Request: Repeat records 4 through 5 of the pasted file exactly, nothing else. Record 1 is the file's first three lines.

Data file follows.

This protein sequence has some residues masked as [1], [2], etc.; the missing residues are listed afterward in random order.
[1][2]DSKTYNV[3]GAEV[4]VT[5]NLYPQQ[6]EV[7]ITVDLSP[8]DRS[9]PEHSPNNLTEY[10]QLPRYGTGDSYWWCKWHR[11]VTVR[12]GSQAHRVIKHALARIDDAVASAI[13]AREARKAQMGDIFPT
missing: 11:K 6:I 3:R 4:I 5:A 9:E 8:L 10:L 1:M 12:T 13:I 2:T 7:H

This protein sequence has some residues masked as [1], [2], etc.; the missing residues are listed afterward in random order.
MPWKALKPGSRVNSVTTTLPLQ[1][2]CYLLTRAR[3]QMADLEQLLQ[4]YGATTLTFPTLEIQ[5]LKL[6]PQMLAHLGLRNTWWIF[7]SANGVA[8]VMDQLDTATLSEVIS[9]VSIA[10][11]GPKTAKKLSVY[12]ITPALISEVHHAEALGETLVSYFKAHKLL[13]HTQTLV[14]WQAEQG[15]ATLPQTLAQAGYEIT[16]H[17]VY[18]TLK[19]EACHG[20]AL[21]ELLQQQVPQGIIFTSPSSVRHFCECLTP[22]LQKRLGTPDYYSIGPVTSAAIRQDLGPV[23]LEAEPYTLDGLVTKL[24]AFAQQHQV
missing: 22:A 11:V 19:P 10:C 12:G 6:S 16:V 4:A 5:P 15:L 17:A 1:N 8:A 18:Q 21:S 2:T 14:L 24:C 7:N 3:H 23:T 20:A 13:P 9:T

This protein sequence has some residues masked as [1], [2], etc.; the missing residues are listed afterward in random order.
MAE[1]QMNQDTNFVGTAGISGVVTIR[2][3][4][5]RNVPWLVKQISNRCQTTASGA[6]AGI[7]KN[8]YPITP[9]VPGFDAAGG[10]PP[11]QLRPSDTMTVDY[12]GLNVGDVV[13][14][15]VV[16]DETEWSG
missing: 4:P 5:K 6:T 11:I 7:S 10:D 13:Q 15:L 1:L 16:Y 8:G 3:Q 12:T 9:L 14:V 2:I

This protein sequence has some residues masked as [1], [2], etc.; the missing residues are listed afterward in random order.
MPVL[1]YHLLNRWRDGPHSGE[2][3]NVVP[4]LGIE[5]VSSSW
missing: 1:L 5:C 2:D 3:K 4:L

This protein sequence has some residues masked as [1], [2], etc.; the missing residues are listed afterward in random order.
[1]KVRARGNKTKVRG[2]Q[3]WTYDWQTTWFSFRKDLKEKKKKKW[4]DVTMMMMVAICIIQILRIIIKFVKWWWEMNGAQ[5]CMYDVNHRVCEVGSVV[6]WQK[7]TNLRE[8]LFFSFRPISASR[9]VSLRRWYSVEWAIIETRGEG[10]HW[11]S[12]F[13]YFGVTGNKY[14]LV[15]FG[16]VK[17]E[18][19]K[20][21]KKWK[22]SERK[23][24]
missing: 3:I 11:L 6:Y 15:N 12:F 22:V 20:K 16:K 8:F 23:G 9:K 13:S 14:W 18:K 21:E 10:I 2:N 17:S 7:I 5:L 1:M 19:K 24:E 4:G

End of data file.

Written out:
This protein sequence has some residues masked as [1], [2], etc.; the missing residues are listed afterward in random order.
MPVL[1]YHLLNRWRDGPHSGE[2][3]NVVP[4]LGIE[5]VSSSW
missing: 1:L 5:C 2:D 3:K 4:L

This protein sequence has some residues masked as [1], [2], etc.; the missing residues are listed afterward in random order.
[1]KVRARGNKTKVRG[2]Q[3]WTYDWQTTWFSFRKDLKEKKKKKW[4]DVTMMMMVAICIIQILRIIIKFVKWWWEMNGAQ[5]CMYDVNHRVCEVGSVV[6]WQK[7]TNLRE[8]LFFSFRPISASR[9]VSLRRWYSVEWAIIETRGEG[10]HW[11]S[12]F[13]YFGVTGNKY[14]LV[15]FG[16]VK[17]E[18][19]K[20][21]KKWK[22]SERK[23][24]
missing: 3:I 11:L 6:Y 15:N 12:F 22:V 20:K 16:K 8:F 23:G 9:K 13:S 14:W 18:K 21:E 10:I 2:N 17:S 7:I 5:L 1:M 19:K 24:E 4:G